Gratitude for Billy Graham

“The word is near you, on your lips and in your heart” …  if you confess with your lips that Jesus is Lord and
believe in your heart that God raised him from the dead, you will be saved.”
  – Romans 10:8-9

When I heard that the venerable evangelist had died, I paused in silent gratitude for a job well done and a life faithfully lived. I did not grow up in a church that talked about Billy Graham or went to his evangelism crusades. As my faith has matured and my theological framework has expanded to embrace some key aspects of evangelicalism, I have grown to appreciate this man. I have never read one of his books. I have only attended one crusade. I still have questions about the effectiveness of mega-event evangelism. Yet I am immensely grateful for Billy Graham’s ministry.

He kept the center on Jesus Christ. He refused to engage with only a certain group of pastors and churches. When his crusades came into a city they reached across boundaries-denominational, theological, and racial. He helped evangelicalism emerge with vibrancy out of a restricting fundamentalism. Although he was a pastor to many Presidents, he could never equate evangelicalism with one political party. The center for Graham was Jesus.

He kept the focus on the church, with every crusade networked to local church follow up and discipleship. He could change his mind. I still remember when he was growing weary of the cold war nuclear arms race. He thought both the US and USSR could do better and he said so.

Graham was all about transparency and accountability. The longer I’m a pastor, the more I admire his recognition of original sin. He didn’t just preach it, but knew it lurked at his own door and would devour him if he let it master him (Genesis 4:7). He put in place key practices and structures to keep him straight. There was never a hint of sexual or financial scandal. His crusades were well known for financial credibility. How many pastors, evangelists and church leaders could learn from him in just this one area?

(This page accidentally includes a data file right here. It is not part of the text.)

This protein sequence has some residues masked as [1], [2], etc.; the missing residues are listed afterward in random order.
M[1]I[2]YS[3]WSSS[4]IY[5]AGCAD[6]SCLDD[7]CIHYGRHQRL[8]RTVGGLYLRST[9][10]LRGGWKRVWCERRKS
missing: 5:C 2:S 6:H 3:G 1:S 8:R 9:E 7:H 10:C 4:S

But what I’m most thankful for, is the best gift of evangelicalism to me and Graham was its champion: the focus on a personal ownership of your faith in Jesus. He invited a decision for Christ. Now, I know some of you have memories of being pressed too hard to “decide for Jesus.” I have my own story of evangelical malpractice when I was the victim of a spiritual assault at the age of thirteen. I’m not celebrating pressure.

Nor do I celebrate the kind of theology that declares you must know the exact date and hour when you became a Christian. Some of us have experienced just such a moment, but some of us would be hard pressed to name that event of decision.

What I think is so important, and I think Graham brought this, is the focus on not just relying on your parents’ faith or some cultural Christianity. No. At some point you need to put your name on the dotted line: “Yes, I’m committed to Jesus as Savior and Lord.” It was the evangelical wing of the PCUSA that invited me to decide in this way, to bring all my questions, to really wrestle intellectually with what is at stake. I had already been formed as a Christian in my non-evangelical church of origin. I just needed to own up to it, explicitly name it. Billy Graham helped shape a movement in the church; he was the champion of deciding for Jesus. And I’m grateful.

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